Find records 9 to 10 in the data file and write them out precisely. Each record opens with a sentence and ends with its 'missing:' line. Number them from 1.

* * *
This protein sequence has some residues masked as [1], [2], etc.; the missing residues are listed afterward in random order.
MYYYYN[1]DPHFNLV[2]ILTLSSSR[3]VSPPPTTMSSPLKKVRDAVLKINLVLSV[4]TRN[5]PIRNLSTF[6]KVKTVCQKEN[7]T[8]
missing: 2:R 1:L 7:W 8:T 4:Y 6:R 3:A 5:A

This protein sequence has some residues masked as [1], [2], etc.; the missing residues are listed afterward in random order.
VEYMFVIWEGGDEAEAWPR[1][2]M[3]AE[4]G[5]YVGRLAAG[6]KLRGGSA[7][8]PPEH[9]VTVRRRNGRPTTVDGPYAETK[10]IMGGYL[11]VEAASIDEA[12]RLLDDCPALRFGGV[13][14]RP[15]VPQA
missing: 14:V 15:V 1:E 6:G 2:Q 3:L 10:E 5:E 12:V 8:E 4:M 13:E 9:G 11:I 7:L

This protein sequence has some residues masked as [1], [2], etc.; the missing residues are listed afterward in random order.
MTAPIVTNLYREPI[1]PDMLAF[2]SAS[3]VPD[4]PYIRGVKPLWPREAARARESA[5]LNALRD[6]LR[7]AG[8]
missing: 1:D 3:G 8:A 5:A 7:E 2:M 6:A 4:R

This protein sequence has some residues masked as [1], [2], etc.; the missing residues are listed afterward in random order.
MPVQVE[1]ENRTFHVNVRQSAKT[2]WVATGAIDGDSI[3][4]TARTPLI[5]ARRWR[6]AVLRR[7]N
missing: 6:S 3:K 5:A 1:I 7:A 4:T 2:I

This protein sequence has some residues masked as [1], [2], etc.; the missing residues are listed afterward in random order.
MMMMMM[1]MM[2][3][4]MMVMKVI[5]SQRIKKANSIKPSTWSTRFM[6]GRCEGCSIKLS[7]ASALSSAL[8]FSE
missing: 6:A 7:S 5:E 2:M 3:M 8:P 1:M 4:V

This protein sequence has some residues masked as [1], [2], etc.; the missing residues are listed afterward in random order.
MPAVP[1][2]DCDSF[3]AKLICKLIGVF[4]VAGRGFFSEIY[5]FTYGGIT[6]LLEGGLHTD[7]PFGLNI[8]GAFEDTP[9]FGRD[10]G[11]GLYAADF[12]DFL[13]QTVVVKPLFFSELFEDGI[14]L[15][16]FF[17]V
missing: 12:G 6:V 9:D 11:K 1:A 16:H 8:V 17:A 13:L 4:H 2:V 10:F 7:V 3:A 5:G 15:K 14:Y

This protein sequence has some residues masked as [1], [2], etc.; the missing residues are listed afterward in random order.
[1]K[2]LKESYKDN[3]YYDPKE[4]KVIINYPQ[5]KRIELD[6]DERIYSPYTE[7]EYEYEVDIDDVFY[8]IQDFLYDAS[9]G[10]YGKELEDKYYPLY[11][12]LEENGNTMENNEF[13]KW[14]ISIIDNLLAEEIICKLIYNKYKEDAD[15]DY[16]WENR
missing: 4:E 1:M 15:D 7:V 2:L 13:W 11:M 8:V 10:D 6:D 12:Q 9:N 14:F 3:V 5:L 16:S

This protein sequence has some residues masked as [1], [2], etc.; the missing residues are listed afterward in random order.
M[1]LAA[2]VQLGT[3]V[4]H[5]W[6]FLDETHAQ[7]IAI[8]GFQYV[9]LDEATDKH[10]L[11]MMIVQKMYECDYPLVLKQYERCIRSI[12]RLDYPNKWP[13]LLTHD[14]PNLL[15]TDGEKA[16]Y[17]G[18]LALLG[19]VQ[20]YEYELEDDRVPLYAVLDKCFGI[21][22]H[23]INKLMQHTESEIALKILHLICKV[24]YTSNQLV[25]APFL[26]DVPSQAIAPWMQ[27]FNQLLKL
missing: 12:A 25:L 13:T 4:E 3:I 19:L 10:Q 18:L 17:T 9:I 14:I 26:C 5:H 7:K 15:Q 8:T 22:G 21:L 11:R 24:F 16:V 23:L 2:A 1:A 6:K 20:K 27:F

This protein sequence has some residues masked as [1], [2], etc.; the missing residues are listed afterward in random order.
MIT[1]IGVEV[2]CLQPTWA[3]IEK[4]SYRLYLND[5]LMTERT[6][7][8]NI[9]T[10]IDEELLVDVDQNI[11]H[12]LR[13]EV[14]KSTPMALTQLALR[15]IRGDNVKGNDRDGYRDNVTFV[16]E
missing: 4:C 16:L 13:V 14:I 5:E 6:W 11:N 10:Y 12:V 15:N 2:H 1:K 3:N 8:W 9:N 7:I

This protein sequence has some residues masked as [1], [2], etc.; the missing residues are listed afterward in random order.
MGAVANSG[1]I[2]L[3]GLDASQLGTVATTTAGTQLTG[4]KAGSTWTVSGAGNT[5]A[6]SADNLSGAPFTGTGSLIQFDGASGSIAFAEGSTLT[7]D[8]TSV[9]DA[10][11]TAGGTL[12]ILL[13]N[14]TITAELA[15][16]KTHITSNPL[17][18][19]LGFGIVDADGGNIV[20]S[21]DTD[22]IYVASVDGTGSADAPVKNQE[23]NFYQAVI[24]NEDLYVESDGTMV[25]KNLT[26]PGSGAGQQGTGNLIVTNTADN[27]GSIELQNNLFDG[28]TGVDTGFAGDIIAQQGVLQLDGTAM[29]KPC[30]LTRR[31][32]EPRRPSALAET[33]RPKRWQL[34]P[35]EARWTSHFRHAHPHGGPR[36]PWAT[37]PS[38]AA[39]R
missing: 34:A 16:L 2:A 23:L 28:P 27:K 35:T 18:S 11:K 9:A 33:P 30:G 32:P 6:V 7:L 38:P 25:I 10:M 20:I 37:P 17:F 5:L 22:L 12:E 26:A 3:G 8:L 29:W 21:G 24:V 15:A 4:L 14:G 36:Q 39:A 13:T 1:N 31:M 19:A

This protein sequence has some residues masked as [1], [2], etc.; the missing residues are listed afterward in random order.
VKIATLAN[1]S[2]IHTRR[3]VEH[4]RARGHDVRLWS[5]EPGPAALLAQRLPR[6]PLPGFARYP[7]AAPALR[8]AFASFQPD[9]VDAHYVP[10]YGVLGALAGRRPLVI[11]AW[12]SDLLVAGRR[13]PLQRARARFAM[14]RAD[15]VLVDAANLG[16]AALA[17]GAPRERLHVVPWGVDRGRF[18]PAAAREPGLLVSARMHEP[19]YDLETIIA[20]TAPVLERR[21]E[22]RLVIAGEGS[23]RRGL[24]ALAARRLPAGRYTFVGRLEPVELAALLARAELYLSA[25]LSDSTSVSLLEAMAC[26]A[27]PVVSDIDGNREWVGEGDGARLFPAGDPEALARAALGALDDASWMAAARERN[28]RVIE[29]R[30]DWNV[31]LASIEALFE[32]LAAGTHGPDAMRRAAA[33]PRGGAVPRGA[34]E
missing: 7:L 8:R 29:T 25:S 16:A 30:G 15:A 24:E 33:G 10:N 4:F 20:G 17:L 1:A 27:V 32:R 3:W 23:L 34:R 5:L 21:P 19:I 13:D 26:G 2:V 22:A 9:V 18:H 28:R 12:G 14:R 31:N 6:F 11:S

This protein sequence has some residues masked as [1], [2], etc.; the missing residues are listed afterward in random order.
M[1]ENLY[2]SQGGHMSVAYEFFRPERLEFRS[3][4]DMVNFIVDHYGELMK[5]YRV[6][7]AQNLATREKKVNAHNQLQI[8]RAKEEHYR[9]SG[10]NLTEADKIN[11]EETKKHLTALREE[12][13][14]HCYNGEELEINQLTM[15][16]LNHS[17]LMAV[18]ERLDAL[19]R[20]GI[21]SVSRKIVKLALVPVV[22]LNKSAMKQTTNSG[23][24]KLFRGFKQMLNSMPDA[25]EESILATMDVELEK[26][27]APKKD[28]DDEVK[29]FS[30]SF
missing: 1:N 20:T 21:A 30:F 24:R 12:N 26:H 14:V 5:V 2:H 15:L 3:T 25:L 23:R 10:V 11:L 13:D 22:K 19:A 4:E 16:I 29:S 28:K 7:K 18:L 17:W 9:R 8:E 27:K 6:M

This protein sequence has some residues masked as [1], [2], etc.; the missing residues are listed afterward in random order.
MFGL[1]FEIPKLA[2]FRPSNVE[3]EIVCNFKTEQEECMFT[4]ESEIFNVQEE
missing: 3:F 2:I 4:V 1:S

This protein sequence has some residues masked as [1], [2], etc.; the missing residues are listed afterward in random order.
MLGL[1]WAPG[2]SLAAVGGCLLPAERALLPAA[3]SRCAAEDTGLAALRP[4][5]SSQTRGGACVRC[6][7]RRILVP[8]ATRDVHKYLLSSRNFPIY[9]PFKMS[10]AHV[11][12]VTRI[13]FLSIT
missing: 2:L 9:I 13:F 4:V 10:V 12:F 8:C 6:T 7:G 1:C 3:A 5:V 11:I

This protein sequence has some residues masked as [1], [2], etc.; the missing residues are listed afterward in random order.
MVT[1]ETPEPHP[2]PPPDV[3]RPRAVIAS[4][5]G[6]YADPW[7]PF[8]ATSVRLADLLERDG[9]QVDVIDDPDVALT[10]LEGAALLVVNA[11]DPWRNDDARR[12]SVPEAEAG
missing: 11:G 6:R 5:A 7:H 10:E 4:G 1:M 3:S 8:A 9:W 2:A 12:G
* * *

This protein sequence has some residues masked as [1], [2], etc.; the missing residues are listed afterward in random order.
MIT[1]IGVEV[2]CLQPTWA[3]IEK[4]SYRLYLND[5]LMTERT[6][7][8]NI[9]T[10]IDEELLVDVDQNI[11]H[12]LR[13]EV[14]KSTPMALTQLALR[15]IRGDNVKGNDRDGYRDNVTFV[16]E
missing: 4:C 16:L 13:V 14:I 5:E 6:W 11:N 10:Y 12:V 15:N 2:H 1:K 3:N 8:W 9:N 7:I

This protein sequence has some residues masked as [1], [2], etc.; the missing residues are listed afterward in random order.
MGAVANSG[1]I[2]L[3]GLDASQLGTVATTTAGTQLTG[4]KAGSTWTVSGAGNT[5]A[6]SADNLSGAPFTGTGSLIQFDGASGSIAFAEGSTLT[7]D[8]TSV[9]DA[10][11]TAGGTL[12]ILL[13]N[14]TITAELA[15][16]KTHITSNPL[17][18][19]LGFGIVDADGGNIV[20]S[21]DTD[22]IYVASVDGTGSADAPVKNQE[23]NFYQAVI[24]NEDLYVESDGTMV[25]KNLT[26]PGSGAGQQGTGNLIVTNTADN[27]GSIELQNNLFDG[28]TGVDTGFAGDIIAQQGVLQLDGTAM[29]KPC[30]LTRR[31][32]EPRRPSALAET[33]RPKRWQL[34]P[35]EARWTSHFRHAHPHGGPR[36]PWAT[37]PS[38]AA[39]R
missing: 34:A 16:L 2:A 23:L 28:P 27:K 35:T 18:S 11:K 9:A 33:P 30:G 32:P 6:V 7:L 38:P 25:I 10:M 20:I 37:P 17:F 5:L 22:L 12:E 26:A 3:G 8:L 29:W 21:G 24:V 15:A 4:L 14:G 36:Q 39:A 13:T 1:N 31:M 19:A